Review: Godber's play This Might Hurt puts health service under the microscope
People strive, systems fail is a line which clings to you like sticking plaster.
You want to peel that plaster away to see a wound that’s healing but the scar is deep and the damage irreparable without surgery.
Dramatic words but ones which sum up the state of the National Health Service as depicted in This Might Hurt, a bitter-sweet play by John Godber.
Dark humour focusing on foreign doctors, disrespectful staff and benefits-grabbing patients abounds in the first half where doctors save the life of a man with a blood clot and all it costs him is £237 in hospital parking charges.
But the second part shows the human cost of suffering through the eyes of a terminally ill old lady, her nephew who is looking after her at home and the carers on minimum wage who are powerless to lift her or administer pain-killing drugs.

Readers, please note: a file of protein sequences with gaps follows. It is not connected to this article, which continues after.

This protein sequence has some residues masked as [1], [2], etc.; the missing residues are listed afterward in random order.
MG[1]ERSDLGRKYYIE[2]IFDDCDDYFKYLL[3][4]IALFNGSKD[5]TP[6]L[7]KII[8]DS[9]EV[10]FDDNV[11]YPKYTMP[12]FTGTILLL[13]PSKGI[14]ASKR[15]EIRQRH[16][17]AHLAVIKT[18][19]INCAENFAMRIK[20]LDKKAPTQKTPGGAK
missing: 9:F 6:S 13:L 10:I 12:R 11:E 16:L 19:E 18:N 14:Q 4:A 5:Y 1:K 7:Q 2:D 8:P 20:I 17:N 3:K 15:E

Robert Angell heads the cast as an actor who doubles as the elderly aunt, supported by Rachael Abbey and Josie Morley playing nearly 30 characters between them including patients, doctors, nurses and carers.
Described as a memory play and based on true experiences, it is often uncomfortable to watch but compulsive viewing nonetheless.
What is clear is that the National Health Service is in as much need of tender, loving care as the patients it was set up to look after from the cradle to the grave.
This Might Hurt is at the Pomegranate Theatre, Chesterfield until Saturday, October 1, and at Buxton Opera House from October 10 to 12.